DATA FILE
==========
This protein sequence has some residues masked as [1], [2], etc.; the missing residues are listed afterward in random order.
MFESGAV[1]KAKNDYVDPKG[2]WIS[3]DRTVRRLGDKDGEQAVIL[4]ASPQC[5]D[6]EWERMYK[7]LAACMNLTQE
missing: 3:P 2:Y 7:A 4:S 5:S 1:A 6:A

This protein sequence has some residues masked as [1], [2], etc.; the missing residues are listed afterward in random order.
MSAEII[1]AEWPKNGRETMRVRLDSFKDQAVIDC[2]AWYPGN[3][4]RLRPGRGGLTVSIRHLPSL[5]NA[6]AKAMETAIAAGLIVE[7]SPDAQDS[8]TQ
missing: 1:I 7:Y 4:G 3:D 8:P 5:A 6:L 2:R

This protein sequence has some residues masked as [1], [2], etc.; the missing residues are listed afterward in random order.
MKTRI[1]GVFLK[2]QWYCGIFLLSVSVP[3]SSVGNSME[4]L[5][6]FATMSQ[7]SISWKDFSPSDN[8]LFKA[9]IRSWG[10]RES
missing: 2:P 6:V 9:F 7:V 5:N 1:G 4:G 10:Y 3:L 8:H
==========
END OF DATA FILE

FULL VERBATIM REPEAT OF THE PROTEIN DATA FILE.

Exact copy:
This protein sequence has some residues masked as [1], [2], etc.; the missing residues are listed afterward in random order.
MFESGAV[1]KAKNDYVDPKG[2]WIS[3]DRTVRRLGDKDGEQAVIL[4]ASPQC[5]D[6]EWERMYK[7]LAACMNLTQE
missing: 3:P 2:Y 7:A 4:S 5:S 1:A 6:A

This protein sequence has some residues masked as [1], [2], etc.; the missing residues are listed afterward in random order.
MSAEII[1]AEWPKNGRETMRVRLDSFKDQAVIDC[2]AWYPGN[3][4]RLRPGRGGLTVSIRHLPSL[5]NA[6]AKAMETAIAAGLIVE[7]SPDAQDS[8]TQ
missing: 1:I 7:Y 4:G 3:D 8:P 5:A 6:L 2:R

This protein sequence has some residues masked as [1], [2], etc.; the missing residues are listed afterward in random order.
MKTRI[1]GVFLK[2]QWYCGIFLLSVSVP[3]SSVGNSME[4]L[5][6]FATMSQ[7]SISWKDFSPSDN[8]LFKA[9]IRSWG[10]RES
missing: 2:P 6:V 9:F 7:V 5:N 1:G 4:G 10:Y 3:L 8:H